One single kanji may have more than one different readings. Those readings are classified in three different groups: On'yomi, Kun'yomi and Nanori.

The reading coming from the original Chinese pronunciation of the character. It's commonly used in multi-kanji compound words and usually written in katakana.
The reading coming from the pronunciation of a native Japanese word. Commonly used in words consisting of just one kanji and usually written in hiragana. Where relevant the okurigana is also included separated by 「·」. Readings associated with prefixes and suffixes are marked with 「〜」.
The pronunciations found almost exclusively in Japanese names.
  • On'yomi
  • Kun'yomi


Meaning of the kanji. This meaning may come from both the On'yomi and the Kun'yomi readings.

  • invariably, certain, inevitable
  • nécessairement, certain, inévitable, invariablement
  • invariavelmente, inevitável, certo
  • sin falta, necesariamente, inevitable, ciertamente

Stroke order

Each stroke in a kanji ideogram is written following a specific order. This order is supposed to be always the same and follows specific rules.

The basic rule is to write from top to bottom and from left to right.

  • Number of strokes: 5

Components of this kanji

Most kanji can be decomposed into smaller parts. Those parts are called radicals and they are often semantic indicators of the meaning of the character.

  • Radical 61

    heart, feeling

  • Radical 4

    a stroke curved to the left

Popular compounds containing this kanji

Some of most popular compounds containing this kanji. The meaning of those words might or might not be related with the meaning of the kanji itself.

Miscellaneous information

Some other useful information about this kanji. Like the number of strokes or the relative frequency of occurrence of a character in modern Japanese.

  • Number of strokes: 5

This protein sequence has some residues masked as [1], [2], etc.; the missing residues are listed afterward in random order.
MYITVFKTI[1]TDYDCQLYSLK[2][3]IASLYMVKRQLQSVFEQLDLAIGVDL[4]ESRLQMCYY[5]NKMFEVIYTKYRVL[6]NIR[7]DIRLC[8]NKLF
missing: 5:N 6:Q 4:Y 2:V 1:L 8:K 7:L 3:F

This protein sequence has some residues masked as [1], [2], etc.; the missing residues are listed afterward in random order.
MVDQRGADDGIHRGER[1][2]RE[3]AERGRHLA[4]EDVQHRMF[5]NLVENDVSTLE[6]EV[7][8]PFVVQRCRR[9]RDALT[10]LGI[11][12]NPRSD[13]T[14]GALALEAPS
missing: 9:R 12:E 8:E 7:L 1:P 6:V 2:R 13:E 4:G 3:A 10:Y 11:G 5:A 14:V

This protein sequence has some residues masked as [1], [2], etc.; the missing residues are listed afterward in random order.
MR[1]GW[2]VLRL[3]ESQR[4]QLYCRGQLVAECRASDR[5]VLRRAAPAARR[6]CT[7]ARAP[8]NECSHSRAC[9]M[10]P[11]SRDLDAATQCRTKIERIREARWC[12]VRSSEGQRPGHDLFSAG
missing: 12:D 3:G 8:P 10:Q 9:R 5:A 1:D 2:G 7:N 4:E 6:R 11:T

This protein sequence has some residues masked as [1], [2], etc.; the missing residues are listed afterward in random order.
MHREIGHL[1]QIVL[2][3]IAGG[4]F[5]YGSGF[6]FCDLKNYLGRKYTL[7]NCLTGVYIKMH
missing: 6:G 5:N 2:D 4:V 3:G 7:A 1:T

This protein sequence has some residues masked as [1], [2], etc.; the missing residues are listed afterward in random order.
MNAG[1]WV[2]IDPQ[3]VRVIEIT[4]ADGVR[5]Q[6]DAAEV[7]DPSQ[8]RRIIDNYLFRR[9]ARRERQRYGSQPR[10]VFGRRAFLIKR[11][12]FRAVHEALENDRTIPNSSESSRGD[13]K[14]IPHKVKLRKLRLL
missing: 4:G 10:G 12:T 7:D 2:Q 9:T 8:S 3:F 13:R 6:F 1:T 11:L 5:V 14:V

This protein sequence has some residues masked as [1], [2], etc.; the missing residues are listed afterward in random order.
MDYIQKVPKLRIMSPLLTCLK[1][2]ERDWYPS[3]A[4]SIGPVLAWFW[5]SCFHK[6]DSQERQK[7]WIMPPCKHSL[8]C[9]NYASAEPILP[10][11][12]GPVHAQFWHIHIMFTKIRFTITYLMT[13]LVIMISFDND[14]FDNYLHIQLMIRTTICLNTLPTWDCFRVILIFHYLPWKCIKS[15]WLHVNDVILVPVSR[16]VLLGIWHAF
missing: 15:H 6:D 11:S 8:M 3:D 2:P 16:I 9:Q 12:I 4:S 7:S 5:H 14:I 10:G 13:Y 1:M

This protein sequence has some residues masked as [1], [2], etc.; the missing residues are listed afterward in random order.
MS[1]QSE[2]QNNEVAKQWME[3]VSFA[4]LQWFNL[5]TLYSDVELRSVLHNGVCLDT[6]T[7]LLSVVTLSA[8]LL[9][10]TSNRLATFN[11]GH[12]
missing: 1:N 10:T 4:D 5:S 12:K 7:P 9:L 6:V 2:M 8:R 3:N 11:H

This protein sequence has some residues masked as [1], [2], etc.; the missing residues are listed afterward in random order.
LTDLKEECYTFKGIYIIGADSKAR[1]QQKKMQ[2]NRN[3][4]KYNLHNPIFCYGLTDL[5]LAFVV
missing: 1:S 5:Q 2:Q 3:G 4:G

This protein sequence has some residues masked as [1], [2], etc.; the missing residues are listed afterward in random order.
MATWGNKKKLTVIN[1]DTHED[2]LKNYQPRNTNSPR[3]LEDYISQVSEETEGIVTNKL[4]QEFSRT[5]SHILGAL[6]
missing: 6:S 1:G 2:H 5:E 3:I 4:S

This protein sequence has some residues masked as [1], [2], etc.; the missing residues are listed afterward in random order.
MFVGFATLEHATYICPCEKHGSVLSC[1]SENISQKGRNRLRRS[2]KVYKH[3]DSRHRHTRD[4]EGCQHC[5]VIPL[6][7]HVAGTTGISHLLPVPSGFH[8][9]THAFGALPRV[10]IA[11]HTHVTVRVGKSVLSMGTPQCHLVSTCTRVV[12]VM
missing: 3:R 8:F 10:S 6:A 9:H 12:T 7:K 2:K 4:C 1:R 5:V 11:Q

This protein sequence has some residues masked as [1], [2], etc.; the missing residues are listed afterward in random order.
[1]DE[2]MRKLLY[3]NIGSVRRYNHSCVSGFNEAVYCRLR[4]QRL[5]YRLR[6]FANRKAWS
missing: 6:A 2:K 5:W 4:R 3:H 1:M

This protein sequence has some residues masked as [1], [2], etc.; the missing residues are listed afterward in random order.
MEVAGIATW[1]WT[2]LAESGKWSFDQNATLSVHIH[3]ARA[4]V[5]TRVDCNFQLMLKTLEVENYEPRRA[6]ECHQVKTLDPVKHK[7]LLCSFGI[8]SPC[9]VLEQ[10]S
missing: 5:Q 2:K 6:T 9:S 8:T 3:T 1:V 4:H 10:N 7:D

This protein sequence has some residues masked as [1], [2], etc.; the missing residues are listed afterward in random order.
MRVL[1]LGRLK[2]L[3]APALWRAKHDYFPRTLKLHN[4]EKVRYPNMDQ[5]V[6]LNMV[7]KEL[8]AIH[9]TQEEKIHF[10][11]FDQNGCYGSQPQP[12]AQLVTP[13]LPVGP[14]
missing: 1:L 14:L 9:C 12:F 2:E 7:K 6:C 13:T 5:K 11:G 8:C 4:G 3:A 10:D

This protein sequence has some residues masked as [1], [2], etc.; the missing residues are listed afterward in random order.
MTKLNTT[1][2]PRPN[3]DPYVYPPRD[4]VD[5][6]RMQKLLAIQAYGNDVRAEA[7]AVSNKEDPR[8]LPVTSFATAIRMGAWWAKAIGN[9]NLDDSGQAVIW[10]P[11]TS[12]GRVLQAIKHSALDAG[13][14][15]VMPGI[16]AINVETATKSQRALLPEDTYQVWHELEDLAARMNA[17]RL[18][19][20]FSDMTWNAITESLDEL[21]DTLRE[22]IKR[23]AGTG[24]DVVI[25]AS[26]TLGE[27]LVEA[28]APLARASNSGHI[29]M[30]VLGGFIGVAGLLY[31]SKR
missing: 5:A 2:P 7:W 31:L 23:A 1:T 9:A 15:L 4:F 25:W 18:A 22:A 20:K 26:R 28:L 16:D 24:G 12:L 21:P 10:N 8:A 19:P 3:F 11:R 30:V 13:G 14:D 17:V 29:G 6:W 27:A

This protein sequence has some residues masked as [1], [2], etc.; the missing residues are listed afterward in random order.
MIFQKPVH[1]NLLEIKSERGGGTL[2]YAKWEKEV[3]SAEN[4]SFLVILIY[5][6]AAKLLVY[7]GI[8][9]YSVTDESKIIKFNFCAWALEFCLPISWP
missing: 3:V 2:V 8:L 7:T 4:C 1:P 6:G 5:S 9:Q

• Taught in grade 4
  • Frequency: 265
  • "Modern Reader's Japanese-English Character Dictionary" by Andrew Nelson: 129
  • "The New Nelson Japanese-English Character Dictionary", by John Haig: 1781
  • "New Japanese-English Character Dictionary", by Jack Halpern: 15
  • "Kanji Learners Dictionary" by Jack Halpern: 6
  • "Remembering The Kanji" by James Heisig: 635
  • "A New Dictionary of Kanji Usage": 292
  • "Japanese Names", by P.G. O'Neill: 120
  • "Essential Kanji" by P.G. O'Neill: 281
  • "Daikanwajiten" by Morohashi: 10299:4:951
  • "A Guide To Remembering Japanese Characters" by Kenneth G. Henshall: 568
  • "Kanji and Kana" by Spahn and Hadamitzky: 520
  • "A Guide To Reading and Writing Japanese" by Florence Sakade: 497
  • Japanese Kanji Flashcards, by Max Hodges and Tomoko Okazaki. (Series 1): 526
  • "A Guide To Reading and Writing Japanese" 3rd edition, by Henshall, Seeley and De Groot: 597
  • Tuttle Kanji Cards, by Alexander Kask: 453
  • "The Kanji Way to Japanese Language Power" by Dale Crowley: 188
  • "Kanji in Context" by Nishiguchi and Kono: 423
  • "Japanese For Busy People" vols I-III, The codes are the volume.chapter: 3.16
  • "Kodansha Compact Kanji Guide": 767
  • "Les Kanjis dans la tete" by Yves Maniette: 642

  • skip: 1-1-4
  • sh_desc: 0a5.16
  • four_corner: 3300.0
  • deroo: 359